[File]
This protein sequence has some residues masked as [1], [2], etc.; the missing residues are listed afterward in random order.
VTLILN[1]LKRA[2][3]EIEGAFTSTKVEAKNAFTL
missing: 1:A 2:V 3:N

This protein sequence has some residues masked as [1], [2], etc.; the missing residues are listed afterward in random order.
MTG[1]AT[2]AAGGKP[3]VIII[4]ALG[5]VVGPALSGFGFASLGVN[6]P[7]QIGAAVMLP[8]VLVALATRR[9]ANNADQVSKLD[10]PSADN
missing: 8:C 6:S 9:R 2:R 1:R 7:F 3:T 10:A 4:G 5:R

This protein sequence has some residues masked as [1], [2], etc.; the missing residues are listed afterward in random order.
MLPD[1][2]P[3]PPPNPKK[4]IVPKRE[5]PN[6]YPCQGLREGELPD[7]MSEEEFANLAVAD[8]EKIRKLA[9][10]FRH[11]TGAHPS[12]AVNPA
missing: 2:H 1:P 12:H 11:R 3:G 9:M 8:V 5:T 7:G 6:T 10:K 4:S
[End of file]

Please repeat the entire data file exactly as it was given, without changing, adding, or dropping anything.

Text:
This protein sequence has some residues masked as [1], [2], etc.; the missing residues are listed afterward in random order.
VTLILN[1]LKRA[2][3]EIEGAFTSTKVEAKNAFTL
missing: 1:A 2:V 3:N

This protein sequence has some residues masked as [1], [2], etc.; the missing residues are listed afterward in random order.
MTG[1]AT[2]AAGGKP[3]VIII[4]ALG[5]VVGPALSGFGFASLGVN[6]P[7]QIGAAVMLP[8]VLVALATRR[9]ANNADQVSKLD[10]PSADN
missing: 8:C 6:S 9:R 2:R 1:R 7:F 3:T 10:A 4:G 5:R

This protein sequence has some residues masked as [1], [2], etc.; the missing residues are listed afterward in random order.
MLPD[1][2]P[3]PPPNPKK[4]IVPKRE[5]PN[6]YPCQGLREGELPD[7]MSEEEFANLAVAD[8]EKIRKLA[9][10]FRH[11]TGAHPS[12]AVNPA
missing: 2:H 1:P 12:H 11:R 3:G 9:M 8:V 5:T 7:G 6:T 10:K 4:S